Education Funding

Education Aid Caught in Budget Debate Crossfire

By Alyson Klein — March 25, 2011 4 min read
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As Congress faces an April 8 deadline to come up with a spending bill for the rest of the federal fiscal year, education advocates, states, and school districts remain anxious about what—and how much—may end up being cut from K-12 aid in any final deal.

Congressional GOP leaders and the Obama administration have shown sharply contrasting views on education spending throughout the current budget drama, which so far has resulted in six stopgap spending measures and billions of dollars in cuts, including $750 million from the U.S. Department of Education’s discretionary budget.

The Republican-controlled House of Representatives wants to see significantly deeper long-term cuts across a range of discretionary programs, including in K-12 education, in a bill financing the government for the remainder of the fiscal year, which ends Sept. 30.

President Barack Obama—who called for freezing overall domestic spending in his recent fiscal 2012 budget request, but targeted education for a modest increase—pledged in a recent speech that he would not accept further education cuts, while stopping short of an actual veto threat.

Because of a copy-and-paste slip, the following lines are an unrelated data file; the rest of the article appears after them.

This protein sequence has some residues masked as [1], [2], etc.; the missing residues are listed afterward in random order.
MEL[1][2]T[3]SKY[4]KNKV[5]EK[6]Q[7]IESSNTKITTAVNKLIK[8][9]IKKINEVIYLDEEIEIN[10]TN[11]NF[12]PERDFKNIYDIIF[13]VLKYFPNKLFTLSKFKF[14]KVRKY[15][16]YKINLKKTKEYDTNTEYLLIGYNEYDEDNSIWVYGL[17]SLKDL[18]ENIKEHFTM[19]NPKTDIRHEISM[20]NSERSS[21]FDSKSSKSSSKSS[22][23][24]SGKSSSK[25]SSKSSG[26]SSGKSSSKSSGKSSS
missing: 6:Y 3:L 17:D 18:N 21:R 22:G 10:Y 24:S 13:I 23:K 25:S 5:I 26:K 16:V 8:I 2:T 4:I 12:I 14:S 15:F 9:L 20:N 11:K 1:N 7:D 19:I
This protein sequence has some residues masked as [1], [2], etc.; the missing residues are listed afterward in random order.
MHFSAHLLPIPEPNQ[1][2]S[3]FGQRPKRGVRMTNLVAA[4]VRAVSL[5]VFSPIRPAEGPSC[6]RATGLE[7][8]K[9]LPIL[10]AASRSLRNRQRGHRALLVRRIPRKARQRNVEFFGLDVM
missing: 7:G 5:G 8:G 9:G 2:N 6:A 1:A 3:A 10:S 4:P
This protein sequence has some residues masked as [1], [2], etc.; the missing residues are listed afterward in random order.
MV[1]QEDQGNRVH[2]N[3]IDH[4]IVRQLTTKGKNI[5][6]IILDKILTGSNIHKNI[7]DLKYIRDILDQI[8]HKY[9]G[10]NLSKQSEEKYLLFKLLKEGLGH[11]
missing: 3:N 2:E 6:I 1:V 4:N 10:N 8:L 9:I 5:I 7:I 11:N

For now, observers say the parameters of a longer-term budget agreement are hazy.

“It’s really doom and gloom out there right now,” said Jennifer Cohen, a senior policy analyst at the Federal Education Budget Project at the New America Foundation, a Washington think tank.

Chopping Block

The vulnerability of education funding was clearly demonstrated in the stopgap measure signed into law March 2, which eliminated money for high-profile programs such as the $250 million Striving Readers program, the $67 million Even Start Family Literacy program, and the $88 million Smaller Learning Communities program. (“Budget Cuts Raise Questions About Federal Commitment to Literacy,” March 16, 2011.)

The most recent extension of government funding, approved March 17, did not restore the support for those programs, and it made one new education-related cut: a $125 million career-pathways program in the U.S. Department of Labor.

Still, the House GOP’s longer-range intention appears clear: The budget bill passed by the House in February and later defeated in the Democratic-controlled Senate would have cut more than $5 billion from the Education Department, as well as $1 billion from Head Start,the federal preschool program for low-income children, operated by the U.S. Department of Health and Human Services.

Presidential Pledge

For his part, President Obama said in a March 14 speech that he would not allow further cuts to education spending, likening his approach to that of an ordinary family in trying to balance the household budget—the last area they would cut is their children’s college fund, he said.